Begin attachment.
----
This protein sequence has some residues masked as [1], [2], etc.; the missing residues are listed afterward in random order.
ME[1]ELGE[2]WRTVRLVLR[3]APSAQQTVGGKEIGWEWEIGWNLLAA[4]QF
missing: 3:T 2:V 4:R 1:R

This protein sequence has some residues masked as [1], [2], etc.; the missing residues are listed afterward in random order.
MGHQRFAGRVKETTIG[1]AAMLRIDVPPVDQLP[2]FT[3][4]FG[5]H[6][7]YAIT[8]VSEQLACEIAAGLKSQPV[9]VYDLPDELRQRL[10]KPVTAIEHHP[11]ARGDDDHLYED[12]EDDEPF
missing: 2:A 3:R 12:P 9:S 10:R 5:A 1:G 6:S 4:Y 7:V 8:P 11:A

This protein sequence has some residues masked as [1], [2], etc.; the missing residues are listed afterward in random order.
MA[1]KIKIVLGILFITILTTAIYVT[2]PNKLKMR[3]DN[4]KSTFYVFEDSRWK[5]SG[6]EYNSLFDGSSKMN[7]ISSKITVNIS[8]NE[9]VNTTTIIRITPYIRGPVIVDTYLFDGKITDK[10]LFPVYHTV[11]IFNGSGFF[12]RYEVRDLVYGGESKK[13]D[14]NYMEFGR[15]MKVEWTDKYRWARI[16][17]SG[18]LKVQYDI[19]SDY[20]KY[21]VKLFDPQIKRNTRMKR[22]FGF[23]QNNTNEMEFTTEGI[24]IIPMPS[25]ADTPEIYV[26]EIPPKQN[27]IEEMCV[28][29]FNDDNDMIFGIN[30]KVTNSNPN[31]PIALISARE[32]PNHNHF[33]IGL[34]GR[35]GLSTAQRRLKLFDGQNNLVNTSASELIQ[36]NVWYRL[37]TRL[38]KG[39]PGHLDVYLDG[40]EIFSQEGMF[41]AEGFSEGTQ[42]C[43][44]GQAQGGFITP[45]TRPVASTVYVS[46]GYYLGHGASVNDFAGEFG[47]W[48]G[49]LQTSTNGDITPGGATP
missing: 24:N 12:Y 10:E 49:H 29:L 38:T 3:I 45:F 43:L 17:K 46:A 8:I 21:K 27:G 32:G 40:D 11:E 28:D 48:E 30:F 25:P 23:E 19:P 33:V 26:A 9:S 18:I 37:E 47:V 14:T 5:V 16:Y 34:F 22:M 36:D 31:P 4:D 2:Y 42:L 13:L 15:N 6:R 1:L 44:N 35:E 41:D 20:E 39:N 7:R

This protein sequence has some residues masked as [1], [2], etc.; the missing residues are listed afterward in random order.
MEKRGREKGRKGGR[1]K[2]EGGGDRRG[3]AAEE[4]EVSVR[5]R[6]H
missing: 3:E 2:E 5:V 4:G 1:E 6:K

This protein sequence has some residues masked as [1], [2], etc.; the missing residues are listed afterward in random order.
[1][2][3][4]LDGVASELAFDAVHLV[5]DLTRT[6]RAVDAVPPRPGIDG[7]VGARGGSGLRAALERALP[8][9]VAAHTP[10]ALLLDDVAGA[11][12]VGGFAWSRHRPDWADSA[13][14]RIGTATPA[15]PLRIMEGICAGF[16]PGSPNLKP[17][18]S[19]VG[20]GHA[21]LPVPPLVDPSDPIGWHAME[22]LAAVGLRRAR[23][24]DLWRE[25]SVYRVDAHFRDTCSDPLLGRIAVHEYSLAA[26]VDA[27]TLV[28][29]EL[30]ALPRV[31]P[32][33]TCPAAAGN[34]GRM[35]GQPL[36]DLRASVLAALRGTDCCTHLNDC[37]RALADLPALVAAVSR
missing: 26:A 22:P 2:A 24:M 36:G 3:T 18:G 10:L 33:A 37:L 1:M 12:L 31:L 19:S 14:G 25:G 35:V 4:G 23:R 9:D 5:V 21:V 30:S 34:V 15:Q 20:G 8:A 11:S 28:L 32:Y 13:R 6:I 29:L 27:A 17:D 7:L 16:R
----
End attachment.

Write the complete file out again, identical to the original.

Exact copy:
This protein sequence has some residues masked as [1], [2], etc.; the missing residues are listed afterward in random order.
ME[1]ELGE[2]WRTVRLVLR[3]APSAQQTVGGKEIGWEWEIGWNLLAA[4]QF
missing: 3:T 2:V 4:R 1:R

This protein sequence has some residues masked as [1], [2], etc.; the missing residues are listed afterward in random order.
MGHQRFAGRVKETTIG[1]AAMLRIDVPPVDQLP[2]FT[3][4]FG[5]H[6][7]YAIT[8]VSEQLACEIAAGLKSQPV[9]VYDLPDELRQRL[10]KPVTAIEHHP[11]ARGDDDHLYED[12]EDDEPF
missing: 2:A 3:R 12:P 9:S 10:R 5:A 1:G 6:S 4:Y 7:V 8:P 11:A

This protein sequence has some residues masked as [1], [2], etc.; the missing residues are listed afterward in random order.
MA[1]KIKIVLGILFITILTTAIYVT[2]PNKLKMR[3]DN[4]KSTFYVFEDSRWK[5]SG[6]EYNSLFDGSSKMN[7]ISSKITVNIS[8]NE[9]VNTTTIIRITPYIRGPVIVDTYLFDGKITDK[10]LFPVYHTV[11]IFNGSGFF[12]RYEVRDLVYGGESKK[13]D[14]NYMEFGR[15]MKVEWTDKYRWARI[16][17]SG[18]LKVQYDI[19]SDY[20]KY[21]VKLFDPQIKRNTRMKR[22]FGF[23]QNNTNEMEFTTEGI[24]IIPMPS[25]ADTPEIYV[26]EIPPKQN[27]IEEMCV[28][29]FNDDNDMIFGIN[30]KVTNSNPN[31]PIALISARE[32]PNHNHF[33]IGL[34]GR[35]GLSTAQRRLKLFDGQNNLVNTSASELIQ[36]NVWYRL[37]TRL[38]KG[39]PGHLDVYLDG[40]EIFSQEGMF[41]AEGFSEGTQ[42]C[43][44]GQAQGGFITP[45]TRPVASTVYVS[46]GYYLGHGASVNDFAGEFG[47]W[48]G[49]LQTSTNGDITPGGATP
missing: 24:N 12:Y 10:E 49:H 29:L 38:T 3:I 45:F 43:L 17:K 46:A 8:I 21:K 27:G 32:G 40:D 11:E 28:D 48:E 30:F 25:P 23:E 19:P 33:V 26:A 9:S 18:I 37:E 47:V 14:T 5:V 16:Y 34:F 22:M 36:D 31:P 4:D 2:Y 42:L 13:L 15:N 6:R 1:L 44:N 35:E 41:D 20:E 39:N 7:R

This protein sequence has some residues masked as [1], [2], etc.; the missing residues are listed afterward in random order.
MEKRGREKGRKGGR[1]K[2]EGGGDRRG[3]AAEE[4]EVSVR[5]R[6]H
missing: 3:E 2:E 5:V 4:G 1:E 6:K

This protein sequence has some residues masked as [1], [2], etc.; the missing residues are listed afterward in random order.
[1][2][3][4]LDGVASELAFDAVHLV[5]DLTRT[6]RAVDAVPPRPGIDG[7]VGARGGSGLRAALERALP[8][9]VAAHTP[10]ALLLDDVAGA[11][12]VGGFAWSRHRPDWADSA[13][14]RIGTATPA[15]PLRIMEGICAGF[16]PGSPNLKP[17][18]S[19]VG[20]GHA[21]LPVPPLVDPSDPIGWHAME[22]LAAVGLRRAR[23][24]DLWRE[25]SVYRVDAHFRDTCSDPLLGRIAVHEYSLAA[26]VDA[27]TLV[28][29]EL[30]ALPRV[31]P[32][33]TCPAAAGN[34]GRM[35]GQPL[36]DLRASVLAALRGTDCCTHLNDC[37]RALADLPALVAAVSR
missing: 26:A 22:P 2:A 24:M 36:G 3:T 18:G 10:L 33:A 37:L 1:M 12:L 31:L 19:S 14:G 25:G 35:V 4:G 23:R 9:D 5:V 21:V 30:S 34:V 15:Q 20:G 8:A 11:S 28:L 32:Y 13:R 6:I 29:L 27:A 17:D 7:L 16:R